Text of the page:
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Location: New York, New York, United States

Monday, February 06, 2006

The Guest Room 4/29/03

The other night, my mother found boxes of old photographs buried deep in the guest-room closet. Pictures of our old house sat in a white, wrinkled envelope in one of the boxes. I remembered my step-father taking these photos of my mother and different rooms in the house back when they were trying to sell it. They had just gotten married. I was 13.

When I flipped through the photos, I was amazed at how young my mother looked. And how independent. And how tired. Back then I didn't really consider how difficult it must have been for her to raise my brother and me alone -- to try and establish a sense of normalcy for us amidst such adult chaos.

In one photo of the dining room, she poses next to a corner china cabinet, painted white to match the walls. She was immensely proud of this purchase. Another photo shows the tiny kitchen that hosted dinners for three for much of my childhood. In the corner of the kitchen photo stands a skinny girl with braces and a baggy green t-shirt. She is barely in camera range. She is turning her back on the photographer.

My bedroom was huge in that house. It was a two-bedroom colonial. By the time my brother and I were too old to share a room, and my father had moved out, my mother converted the downstairs family room into a master bedroom for herself. She had no privacy whatsoever. In my room, I had dormer windows and a door leading out to a patio on top of the garage (although my mother never let me open it, for fear I might fall off the roof). By age nine, I would sneak out there anyway when I got home from school -- when I had the house to myself for a few hours.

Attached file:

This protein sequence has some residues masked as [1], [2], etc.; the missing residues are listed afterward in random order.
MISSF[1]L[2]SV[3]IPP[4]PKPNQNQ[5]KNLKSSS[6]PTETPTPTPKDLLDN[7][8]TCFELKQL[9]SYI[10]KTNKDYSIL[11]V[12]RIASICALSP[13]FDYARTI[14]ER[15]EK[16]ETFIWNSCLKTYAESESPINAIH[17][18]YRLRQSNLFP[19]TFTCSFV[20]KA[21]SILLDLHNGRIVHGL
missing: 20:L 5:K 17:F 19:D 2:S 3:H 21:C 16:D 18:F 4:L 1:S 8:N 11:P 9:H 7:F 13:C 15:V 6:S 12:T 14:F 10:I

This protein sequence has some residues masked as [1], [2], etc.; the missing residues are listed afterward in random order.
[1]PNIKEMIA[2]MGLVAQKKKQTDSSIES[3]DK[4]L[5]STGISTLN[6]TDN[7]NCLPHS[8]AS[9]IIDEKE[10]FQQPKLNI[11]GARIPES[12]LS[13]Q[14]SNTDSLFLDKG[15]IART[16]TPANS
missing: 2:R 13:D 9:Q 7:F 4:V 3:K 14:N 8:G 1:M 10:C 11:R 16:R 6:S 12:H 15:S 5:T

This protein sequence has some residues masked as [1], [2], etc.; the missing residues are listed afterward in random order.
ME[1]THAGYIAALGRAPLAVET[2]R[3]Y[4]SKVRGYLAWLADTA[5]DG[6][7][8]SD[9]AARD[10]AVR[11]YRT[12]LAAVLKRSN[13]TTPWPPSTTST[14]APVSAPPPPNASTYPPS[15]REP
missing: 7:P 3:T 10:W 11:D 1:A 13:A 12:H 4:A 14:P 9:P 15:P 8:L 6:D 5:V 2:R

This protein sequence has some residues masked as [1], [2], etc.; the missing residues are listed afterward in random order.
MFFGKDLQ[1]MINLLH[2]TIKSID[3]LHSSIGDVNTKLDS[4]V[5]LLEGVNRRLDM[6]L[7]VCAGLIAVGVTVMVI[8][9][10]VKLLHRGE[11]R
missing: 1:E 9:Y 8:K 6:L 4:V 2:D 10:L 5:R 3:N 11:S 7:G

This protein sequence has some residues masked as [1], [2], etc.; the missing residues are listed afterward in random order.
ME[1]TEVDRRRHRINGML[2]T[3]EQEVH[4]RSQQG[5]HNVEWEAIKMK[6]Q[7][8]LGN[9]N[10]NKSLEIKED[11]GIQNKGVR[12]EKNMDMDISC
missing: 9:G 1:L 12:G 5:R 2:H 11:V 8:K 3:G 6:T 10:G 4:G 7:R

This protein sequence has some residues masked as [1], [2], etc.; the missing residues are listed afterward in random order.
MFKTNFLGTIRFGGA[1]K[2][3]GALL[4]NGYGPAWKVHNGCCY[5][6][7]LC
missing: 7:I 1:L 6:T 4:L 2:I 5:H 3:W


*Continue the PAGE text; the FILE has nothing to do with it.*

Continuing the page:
In his bedroom, my brother had a long, walk-in closet. One day he decided to draw superheroes and cartoon characters all over his walls. The neighborhood kids came over with crayons. My mother was fine with this. She wallpapered over our art once we had gotten bored with it, but kept the Batman drawings in the closet as souvenirs.

That house always felt like mine as much as it was my mother's. We had rules, I suppose ... but I helped make them. So did my brother.

My mother remarried. New rules.

I put the box away. Suddenly I realized I no longer wanted to see those photos. They reminded me too much of an identity I had lost. Back when my step-father would mention moving away from that house, I would run up to my bedroom and slam the door in protest. In my mind, the topic was not up for discussion. Maybe because I no longer had any say.

My mother would try to rationalize with a defensive preteen. She recounted tales of living in seven different houses as a child. She couldn't get too attached to any one place. She learned to accommodate for others. She never had any say. She still doesn't.

The day we moved out, I wrote my name in pencil in hidden places in my bedroom -- behind the curtains, on the side of a heating vent, in the upper corner of the closet. I needed proof that I was there. Yet I did this in pencil. I could only really whisper my existence by then.

In my new house, our rooms were the same size as the guest room for new step-brothers. My mother and step-father had the largest bedroom, their own bathroom, and their own privacy. Doors closed. My step-brothers stopped visiting as much. The guest room was usually empty.

At 13, as I began to feel like a guest in my own body, I also began to feel like a guest in my own house.

I don't want to be a guest anymore.

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